Williams v. Mesa City of et al

Filing 27

ORDER denying 26 Stipulation/motion to extend the Rule 16 discovery and dispositive motion deadlines. That defense counsel shall "use proper capitalization," i.e., use proper upper and lower case type to denote the correct spelling of the party names, in all future captions as mandated by LRCiv 7.1(a)(3). Future violations of the Local Rules may result in the striking of the non-conforming motion, brief or other document. Signed by Magistrate Judge Lawrence O Anderson on 7/15/10. (DMT)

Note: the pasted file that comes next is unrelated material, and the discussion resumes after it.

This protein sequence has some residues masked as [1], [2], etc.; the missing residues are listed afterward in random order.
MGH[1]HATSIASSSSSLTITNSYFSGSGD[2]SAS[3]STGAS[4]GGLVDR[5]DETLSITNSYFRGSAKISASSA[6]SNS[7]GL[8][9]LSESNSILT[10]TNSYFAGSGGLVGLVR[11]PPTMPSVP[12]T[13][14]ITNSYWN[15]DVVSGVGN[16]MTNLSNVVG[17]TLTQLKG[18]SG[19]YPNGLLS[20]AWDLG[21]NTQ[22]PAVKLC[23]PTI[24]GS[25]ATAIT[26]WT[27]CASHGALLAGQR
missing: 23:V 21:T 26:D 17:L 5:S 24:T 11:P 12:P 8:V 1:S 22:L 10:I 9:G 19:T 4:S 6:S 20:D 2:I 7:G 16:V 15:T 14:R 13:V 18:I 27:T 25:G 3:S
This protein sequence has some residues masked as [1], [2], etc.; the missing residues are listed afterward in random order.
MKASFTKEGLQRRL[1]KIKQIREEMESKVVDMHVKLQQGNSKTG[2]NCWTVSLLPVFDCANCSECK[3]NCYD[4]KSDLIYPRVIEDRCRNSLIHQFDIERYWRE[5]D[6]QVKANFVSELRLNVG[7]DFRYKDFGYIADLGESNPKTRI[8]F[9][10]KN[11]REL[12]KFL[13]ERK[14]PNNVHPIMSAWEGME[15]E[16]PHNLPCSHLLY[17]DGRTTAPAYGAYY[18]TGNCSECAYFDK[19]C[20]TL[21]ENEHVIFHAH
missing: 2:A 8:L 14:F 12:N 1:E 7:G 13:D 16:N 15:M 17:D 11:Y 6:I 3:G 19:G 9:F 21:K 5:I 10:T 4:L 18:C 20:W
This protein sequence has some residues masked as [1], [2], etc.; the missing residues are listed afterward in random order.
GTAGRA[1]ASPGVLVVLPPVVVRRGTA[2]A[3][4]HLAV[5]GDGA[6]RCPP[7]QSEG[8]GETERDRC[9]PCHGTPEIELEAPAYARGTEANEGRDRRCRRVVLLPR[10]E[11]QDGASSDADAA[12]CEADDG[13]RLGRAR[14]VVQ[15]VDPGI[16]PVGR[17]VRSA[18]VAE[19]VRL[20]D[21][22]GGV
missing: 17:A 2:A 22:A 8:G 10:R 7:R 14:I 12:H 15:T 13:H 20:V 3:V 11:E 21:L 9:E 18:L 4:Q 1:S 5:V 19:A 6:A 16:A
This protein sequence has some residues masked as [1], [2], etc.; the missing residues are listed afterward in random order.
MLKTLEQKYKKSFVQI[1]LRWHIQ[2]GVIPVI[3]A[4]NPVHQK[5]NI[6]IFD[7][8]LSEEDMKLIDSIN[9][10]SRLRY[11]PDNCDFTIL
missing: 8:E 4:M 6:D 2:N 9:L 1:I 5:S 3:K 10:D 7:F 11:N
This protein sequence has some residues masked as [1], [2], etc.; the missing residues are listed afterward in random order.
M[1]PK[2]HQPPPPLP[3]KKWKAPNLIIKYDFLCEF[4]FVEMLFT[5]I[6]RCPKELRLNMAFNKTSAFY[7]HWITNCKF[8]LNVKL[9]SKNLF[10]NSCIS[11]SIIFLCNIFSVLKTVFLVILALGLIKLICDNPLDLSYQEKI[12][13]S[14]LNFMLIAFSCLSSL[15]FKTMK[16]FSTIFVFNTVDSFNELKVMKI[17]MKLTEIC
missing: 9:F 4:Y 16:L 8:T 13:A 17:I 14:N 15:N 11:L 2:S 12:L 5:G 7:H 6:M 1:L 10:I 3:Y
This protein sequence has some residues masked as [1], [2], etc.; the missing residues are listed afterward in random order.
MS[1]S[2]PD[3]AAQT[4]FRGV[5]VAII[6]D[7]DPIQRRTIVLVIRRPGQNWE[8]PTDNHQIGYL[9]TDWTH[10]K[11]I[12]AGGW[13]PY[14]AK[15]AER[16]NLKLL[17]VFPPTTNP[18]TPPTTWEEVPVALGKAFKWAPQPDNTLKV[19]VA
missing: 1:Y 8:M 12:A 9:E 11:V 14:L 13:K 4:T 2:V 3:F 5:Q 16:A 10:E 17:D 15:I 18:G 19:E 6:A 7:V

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Williams v. Mesa City of et al Doc. 27 1 2 3 4 5 6 7 8 9 10 11 12 13 14 15 16 17 18 19 20 21 22 23 24 25 26 27 28 WO IN THE UNITED STATES DISTRICT COURT FOR THE DISTRICT OF ARIZONA ) ) ) Plaintiff, ) ) vs. ) ) City of Mesa, a municipal corporation;) John Santiago, individually, and in his) ) capacity as a Mesa Police Officer, ) ) Defendants. ) ) Cynthia Williams, No. CV-09-1511-PHX-LOA ORDER This matter arises on the parties' Stipulation to Extend Discovery Deadlines which the Court deems to be a joint motion to extend the Rule 16 discovery and dispositive motion deadlines. (Doc. 26) The motion indicates the basis for the request is that"counsel for City Defendants is in a six-week trial that started June 22, 2010, and may continue into August." (Id. at 1) Because diligence to complete discovery has not been demonstrated to modify the firm Rule 16 deadlines, the parties' motion will be denied. I. Background The docket reflects this action was removed on July 22, 2009 from the Superior Court of Arizona, Maricopa County. (Doc. 1) The April 24, 2009 Complaint alleges violations of Plaintiff's civil rights pursuant to 42 U.S.C. 1983 and related state-law claims arising out of a traffic stop made by City of Mesa police officers on April 26, 2008. (Doc. Dockets.Justia.com 1 2 3 4 5 6 7 8 9 10 11 12 13 14 15 16 17 18 19 20 21 22 23 24 25 26 27 28 1-4 at 5-13) On August 18, 2009, Defendants' Motion to Dismiss was granted as to the City of Mesa Police Department and denied as to the City of Mesa. (Doc. 8) At the September 21, 2009 scheduling conference, the Court stressed to counsel that the "deadlines in the scheduling order were real, firm, and, consistent with the undersigned's responsibilities mandated by Congress in the Civil Justice Reform Act of 1990, 28 U.S.C. 471 et seq., will not be altered except upon a showing of good cause and by leave of the assigned trial judge." (Doc. 17 at 2) (emphasis in original; footnote omitted). The scheduling order makes clear that the Rule 16 deadlines are "to be taken seriously," citing Janicki Logging Co. v. Mateer, 42 F.3d 561, 566 (9th Cir. 1994). (Id.) Further, counsel were informed that "[t]he Court intends to enforce the deadlines in this Order. Counsel should plan their litigation activities accordingly." (Id.) With this in mind and the active involvement of counsel, the Court fashioned mutually agreed-upon deadlines for the fair and reasonably expeditious resolution of this case. The scheduling order mandates supplementation of all discovery pursuant to Rule 26(e), Fed.R.Civ.P., by Friday, June 25, 2010, completion of all discovery by Friday, August 27, 2010, and dispositive motion(s) filings by Thursday, September 30, 2010. (Id. at 4) II. Good Cause and Rule 16 Federal Rule of Civil Procedure 16(b)'s "good cause" standard primarily considers the diligence of the party seeking the amendment. Johnson v. Mammoth Recreations, Inc., 975 F.2d 604, 607-08 (9th Cir. 1992). A district court may modify the pretrial schedule "if it cannot reasonably be met despite diligence of the party seeking the extension." Id. at 608; Fed.R.Civ.P. 16 advisory committee's notes (1983 amendment). "Good cause" means the Rule 16 scheduling deadlines cannot be met despite the party's diligence, citing Miller & Kane, Federal Practice and Procedure 1522.1 at 231 (2d ed. 1990). Id. III. Discussion The requisite good cause for extending the discovery and dispositive motion deadlines has not been shown by the parties. The docket reflects that disclosures, requests -2- 1 2 3 4 5 6 7 8 9 10 11 12 13 14 15 16 17 18 19 20 21 22 23 24 25 26 27 28 for production and interrogatories have been exchanged but it appears that not a single deposition has been taken by either side to date. Plaintiff filed her list of witnesses and exhibits on June 25, 2010. (Doc. 25) The docket, however, does not reflect that Defendants filed a similar list or filed a notice that such a list was exchanged with Plaintiff's counsel. Surely, defense counsel knew he had a lengthy trial scheduled in July and August, 2010 but the docket does not reflect that he paid much attention to this case since March 1, 2010 when he filed Defendants' First Request for Production of Documents and Things to Plaintiff and First Set of Interrogatories to Plaintiff. (Doc. 21) The parties do not indicate what additional discovery they wish to take before the close of discovery but they have had nearly a year since the September 21, 2009 scheduling conference to complete all discovery. This length of time provided in the scheduling order is more than reasonably adequate to complete discovery if diligence were exercised with the slightest amount of planning. The parties have not demonstrated that the Rule 16 pretrial schedule "cannot reasonably be met despite diligence of the party seeking the extension." Johnson, 975 F.2d at 608. Like the 120 day deadline to serve process pursuant to Rule 4(m), to hold that good cause has been shown here "would allow the good cause exception to swallow the rule." Townsel v. County of Contra Costa, 820 F.2d 319, 320 (9th Cir. 1987). Accordingly, IT IS ORDERED that the parties' motion to extend the Rule 16 discovery and dispositive motion deadlines, doc. 26, is DENIED.1 IT IS FURTHER ORDERED that defense counsel shall "use proper capitalization," i.e., use proper upper and lower case type to denote the correct spelling of The parties' Stipulation refers to the undersigned as "Magistrate." Congress changed the formal title of United States Magistrate to United States Magistrate Judge in the Judicial Improvement Act of 1990, effective December 1, 1990. Section 321 of Pub. L. No. 101-650; 102, as set out as a note under 28 U.S.C. 631; Dixon v. Ylst, 990 F.2d 478, 480 n. 1 (9th Cir. 1993) ("The title was changed from `magistrate' to `magistrate judge.'"); United States v. Steelwright, 179 F.Supp. 2d 567, 569 n.3 (D. Md. 2002). A United States magistrate judge is a "federal judge." See, e.g., Rule 1(b)(3), Fed. R. Crim. P. Thus, a magistrate judge may be appropriately called magistrate judge or judge, but not magistrate. -3- 1 1 2 3 4 5 6 7 8 9 10 11 12 13 14 15 16 17 18 19 20 21 22 23 24 25 26 27 28 the party names, in all future captions as mandated by LRCiv 7.1(a)(3). Future violations of the Local Rules may result in the striking of the non-conforming motion, brief or other document. Dated this 15th day of July, 2010. -4-